Monday, February 25, 2013

How to Give a Presentation at a Job Interview

In order to gauge if you are the best person for the job, interviewers may ask you to give a presentation during the interview. Asking top candidates to give presentations as part of the job interview process is common for positions in training and sales, but may also be called upon for other positions.

Typically the first and second interviews are designed to determine if you have the right skills for the position and if you would be a good fit for the company culture. After this initial assessment, they’ll most likely ask you to put on a presentation in order to get an idea of your presentation skills.

Even people who have presented in front of hundreds of people get jittery about giving a presentation in front of a few interviewers. Others are so confident that they can get the job that they put minimal time and effort into preparing for this interview. It’s normal to experience these feelings, but don’t let them get in your way. Yes, you’ve made it far but chances are that they’re still interviewing other people, so it’s important to not let your confidence or lack of confidence get to you.

For the presentation, remember to:

1.       Have an attention-grabber at the beginning. Keep in mind that it’s important that you impress 
          them in the beginning.

2.       Discuss the objectives of the training and what they will learn how to do. Also let them know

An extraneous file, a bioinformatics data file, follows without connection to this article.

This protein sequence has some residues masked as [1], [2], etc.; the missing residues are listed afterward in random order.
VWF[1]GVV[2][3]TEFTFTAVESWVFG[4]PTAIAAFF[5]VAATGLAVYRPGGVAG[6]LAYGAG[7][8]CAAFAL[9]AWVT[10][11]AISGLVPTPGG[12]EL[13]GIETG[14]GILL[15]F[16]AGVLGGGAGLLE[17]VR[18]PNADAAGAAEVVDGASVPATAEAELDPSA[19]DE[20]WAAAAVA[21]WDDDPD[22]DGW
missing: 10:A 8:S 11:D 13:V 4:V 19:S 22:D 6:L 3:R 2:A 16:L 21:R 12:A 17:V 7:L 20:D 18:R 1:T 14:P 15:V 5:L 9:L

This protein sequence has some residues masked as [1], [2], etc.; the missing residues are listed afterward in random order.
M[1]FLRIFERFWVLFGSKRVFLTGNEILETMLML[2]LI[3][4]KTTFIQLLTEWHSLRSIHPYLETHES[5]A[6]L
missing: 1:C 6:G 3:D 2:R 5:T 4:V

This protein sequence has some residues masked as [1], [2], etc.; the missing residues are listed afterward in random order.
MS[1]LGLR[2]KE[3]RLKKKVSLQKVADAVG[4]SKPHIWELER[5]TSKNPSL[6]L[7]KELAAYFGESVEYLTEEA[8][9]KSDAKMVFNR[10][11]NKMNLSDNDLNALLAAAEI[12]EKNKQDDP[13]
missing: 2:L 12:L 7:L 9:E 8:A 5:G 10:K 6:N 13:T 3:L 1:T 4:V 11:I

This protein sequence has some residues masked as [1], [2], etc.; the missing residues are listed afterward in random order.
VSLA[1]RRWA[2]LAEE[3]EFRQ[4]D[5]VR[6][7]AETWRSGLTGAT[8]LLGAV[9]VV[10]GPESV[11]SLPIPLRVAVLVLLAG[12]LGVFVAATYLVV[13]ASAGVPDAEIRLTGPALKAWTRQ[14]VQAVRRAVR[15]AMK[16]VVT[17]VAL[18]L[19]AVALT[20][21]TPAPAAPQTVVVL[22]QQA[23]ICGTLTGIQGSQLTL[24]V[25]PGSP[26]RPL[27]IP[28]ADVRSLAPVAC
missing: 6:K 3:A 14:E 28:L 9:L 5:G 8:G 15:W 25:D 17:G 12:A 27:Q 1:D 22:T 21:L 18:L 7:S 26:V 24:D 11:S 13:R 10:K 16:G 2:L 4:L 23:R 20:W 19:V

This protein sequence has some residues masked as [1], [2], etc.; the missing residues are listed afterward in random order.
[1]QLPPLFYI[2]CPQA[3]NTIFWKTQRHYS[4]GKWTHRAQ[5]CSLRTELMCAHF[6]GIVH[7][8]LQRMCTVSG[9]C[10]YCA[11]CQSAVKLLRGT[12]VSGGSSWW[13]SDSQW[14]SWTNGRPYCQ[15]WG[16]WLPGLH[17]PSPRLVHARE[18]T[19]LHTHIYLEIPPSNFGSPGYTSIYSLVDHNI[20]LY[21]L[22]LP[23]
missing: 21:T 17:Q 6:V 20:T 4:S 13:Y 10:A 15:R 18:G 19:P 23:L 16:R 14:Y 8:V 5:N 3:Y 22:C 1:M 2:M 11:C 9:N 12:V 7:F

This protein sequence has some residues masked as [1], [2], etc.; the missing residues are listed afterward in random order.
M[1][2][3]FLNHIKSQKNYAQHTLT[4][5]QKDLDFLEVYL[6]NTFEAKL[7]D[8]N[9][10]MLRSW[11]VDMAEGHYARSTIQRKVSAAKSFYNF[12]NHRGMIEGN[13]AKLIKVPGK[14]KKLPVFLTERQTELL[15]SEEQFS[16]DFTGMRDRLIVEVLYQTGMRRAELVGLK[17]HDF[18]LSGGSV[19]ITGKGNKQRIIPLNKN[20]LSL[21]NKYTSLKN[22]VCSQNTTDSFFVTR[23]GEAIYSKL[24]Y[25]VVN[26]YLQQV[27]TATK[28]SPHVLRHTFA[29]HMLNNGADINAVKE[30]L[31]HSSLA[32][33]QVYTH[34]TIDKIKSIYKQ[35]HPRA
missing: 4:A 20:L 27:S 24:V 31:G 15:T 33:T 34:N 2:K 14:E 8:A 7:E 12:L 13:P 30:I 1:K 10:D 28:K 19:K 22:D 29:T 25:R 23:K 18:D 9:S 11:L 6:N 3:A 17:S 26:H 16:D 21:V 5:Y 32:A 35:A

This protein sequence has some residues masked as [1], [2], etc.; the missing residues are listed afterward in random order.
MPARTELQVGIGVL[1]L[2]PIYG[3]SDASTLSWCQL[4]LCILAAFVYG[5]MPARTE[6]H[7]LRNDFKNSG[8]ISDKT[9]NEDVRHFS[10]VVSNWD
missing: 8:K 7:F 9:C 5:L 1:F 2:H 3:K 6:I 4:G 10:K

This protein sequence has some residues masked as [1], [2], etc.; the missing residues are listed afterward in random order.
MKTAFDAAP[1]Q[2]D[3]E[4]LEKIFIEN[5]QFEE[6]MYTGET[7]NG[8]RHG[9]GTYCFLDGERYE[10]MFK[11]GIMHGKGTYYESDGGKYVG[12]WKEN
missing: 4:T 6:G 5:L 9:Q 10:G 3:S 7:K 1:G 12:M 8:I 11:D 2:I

how the information will benefit them.

3.       If you’re using presentation slides such as PowerPoint, don’t overcrowd your slides with text.
          Include a few bullet points and images, but you should not be reading off of your slides.

4.       Don’t tell jokes. If you use humor, keep it appropriate.

5.       Incorporate video and images into your presentation. People are visual learners and they will be
          more likely to remember what you talk about if you include associated images.

6.       Be prepared. The more prepared you are, the more confident and less nervous you’ll feel.

7.       Typically there won’t be enough time for you to conduct participant activities. However, you
          should still ask questions or find quick ways to encourage participation.

8.      Include a handout to supplement your training. Remember to make sure that it looks
         professional and include the company logo if you have access to it.
Sheila is a Human Resources / Training Consultant and Career Coach who guides organizations and people in setting and reaching their goals and achieving their definition of success.  She has worked with Fortune 500 companies, medium sized, and small companies including Target, Apollo Group, University of Phoenix, Corporate Psychologists, Knight Transportation and Auckland Museum.
Sheila received her Master’s degree in Human Resources from the University of Minnesota’s Carlson School of Management and her Bachelor’s degree from Boston University.  Sheila runs her own consulting company MyLeadership Solution LLC and can be contacted at

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